When I moved to Los Angeles – I was sticking out like a sore thumb – no pun intended – and it just became my thing. I am pretty aggressive with my fingers and it gives me a little different tone and a different edge – it’s been great as it’s helped me find my own sound – it’s very personal to me and its awesome people are into it.

We are always focusing on your guitar playing but you are also a fantastic vocalist – when did you realize you could sing?

JJN: With the vocals, I’ve always loved to sing. When I was a kid my Dad would play like Patsy Kline and I would sing along and I would sing a lot of old country stuff. Even when I was getting into guitar – I loved singing BUT it took a back seat completely as I was totally obsessed with the guitar.

When I moved to Los Angeles in 2010 – I started to jam with Dennis (Holm) but we were like – OK who’s gonna sing? And at that moment I said “I guess I will sing” . . .

So with that I had to start finding my own voice, so slowly but surely I started singing and developing it – but I was looking for my own sound. Interestingly I really didn’t start to take my voice seriously until I was at home all this time with this pandemic as I said to myself – I want to get to the next level vocally.

So just like with the guitar – my voice is a work in progress, but I feel like I am really starting to “move some mountains” and I really dig the way my voice sounds with this new music.

So did you ever have self-confidence issues hearing your own voice once you started singing?

JJN: 100% – vocally I would always hide behind my guitar so to speak. I always did the vocals because I had to do it, but it wasn’t until recently that I said to myself, ”hey man let your guard down” – once I did that it was one of the most freeing things I have ever done – I stopped being so nervous.

So, the self-confidence thing, it has taken years to get over, but I’m there now.

On August 10 you head out on the road with John 5 (again – you have already done a couple tours with him) – how excited are you to finally be playing live again and tell me a bit about your relationship with John 5.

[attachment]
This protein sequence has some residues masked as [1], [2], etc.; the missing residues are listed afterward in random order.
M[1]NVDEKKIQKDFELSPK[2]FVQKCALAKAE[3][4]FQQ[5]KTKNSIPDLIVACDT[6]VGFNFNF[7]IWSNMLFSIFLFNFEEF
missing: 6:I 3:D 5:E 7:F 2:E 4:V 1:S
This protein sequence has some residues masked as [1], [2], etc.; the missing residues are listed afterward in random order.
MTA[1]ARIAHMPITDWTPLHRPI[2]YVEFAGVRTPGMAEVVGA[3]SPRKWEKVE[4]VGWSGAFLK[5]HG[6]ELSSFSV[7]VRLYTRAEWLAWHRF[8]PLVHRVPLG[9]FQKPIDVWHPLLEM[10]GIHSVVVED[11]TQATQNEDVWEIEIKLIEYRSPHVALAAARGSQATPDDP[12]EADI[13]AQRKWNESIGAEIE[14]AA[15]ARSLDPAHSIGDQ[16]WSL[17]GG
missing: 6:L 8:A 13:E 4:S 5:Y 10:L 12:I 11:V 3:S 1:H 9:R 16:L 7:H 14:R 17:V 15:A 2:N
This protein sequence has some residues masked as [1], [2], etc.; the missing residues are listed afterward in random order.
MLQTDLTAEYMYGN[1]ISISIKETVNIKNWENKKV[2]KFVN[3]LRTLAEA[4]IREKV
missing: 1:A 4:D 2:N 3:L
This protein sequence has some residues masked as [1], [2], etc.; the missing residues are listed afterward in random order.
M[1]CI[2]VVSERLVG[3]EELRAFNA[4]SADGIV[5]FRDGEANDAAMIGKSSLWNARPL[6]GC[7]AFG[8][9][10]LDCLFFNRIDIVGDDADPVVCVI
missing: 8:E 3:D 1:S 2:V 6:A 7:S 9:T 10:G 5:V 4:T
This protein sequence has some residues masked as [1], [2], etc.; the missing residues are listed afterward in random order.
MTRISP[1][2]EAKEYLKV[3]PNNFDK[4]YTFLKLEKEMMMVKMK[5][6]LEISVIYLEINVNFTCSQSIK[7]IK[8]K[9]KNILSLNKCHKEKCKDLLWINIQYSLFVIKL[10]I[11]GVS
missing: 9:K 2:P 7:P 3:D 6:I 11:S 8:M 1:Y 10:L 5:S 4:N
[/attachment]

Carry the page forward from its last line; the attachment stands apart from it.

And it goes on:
JJN: This will be my third time touring with John 5 but like the song says – “Feels like the first time” – I can’t wait to get back out there and play.

So I gotta say – maybe 2004, I saw John play with Marilyn Manson and I was like who is this crazy dude on the guitar and I figured his personality was as wild and scary as his persona was on stage but when I met John that couldn’t have been further from the truth as he is one of the sweetest guys I have ever met.

He’s funny and he is really, really kind and just an all-around sweetheart of a person. We actually shared a bus together, so not only was I on tour with him, but we were living together for about a month and a half.

And I gotta say – everyday, one of the most consistent guys I have ever met, always in a great mood, happy to be out touring, connecting with his fans and playing that guitar. And with guitarists I would say sometime there is oh some competitiveness or ego and I gotta say from day one there was never any kind of weird vibes and of course I respect him and I look up to him as a player. He has always treated me so cool – I’ve gotten to jam with him and play his guitars – it’s just so cool.

And to travel with him, someone who has been in the industry so long and played with so many people – he has so many stories – it’s just a great time. I feel lucky to be in such close contact with him – hopefully some of that mojo and that talent can rub off on me.

One last question, we had the untimely death of Dusty Hill from ZZ Top pass away recently . . . did you know Dusty personally or have a Dusty Hill story to mention?

JJN: I didn’t know him as personally as I know Billy Gibbons, I’ve had many epic memories with Billy but yes I had supported ZZ Top and played on a few bills with them. I met Dusty a handful of times and again – consistently, sweetheart of a guy – always had time to talk, always would give you the time of day. He was one of the titans of his era, when I think about ZZ Top – I am such a fan and whenever I got to be around them, it was a special moment, I felt like I was talking with a giant.

One of my earliest shows I went to was ZZ Top and seeing that live and hearing the sound of that trio blew me away. So whenever I think of my influences, ZZ Top is right up there. Dusty’s passing is just sad and it’s a huge loss for not only his family and friends but for us as fans as well.

We all will keep his spirit alive and that guy created something that will live on forever – it’s a sad day for rock n roll.

Jared, thanks so much for taking the time to talk all things music – have a wonderful day and see you on the road soon!

JJN: Thanks so much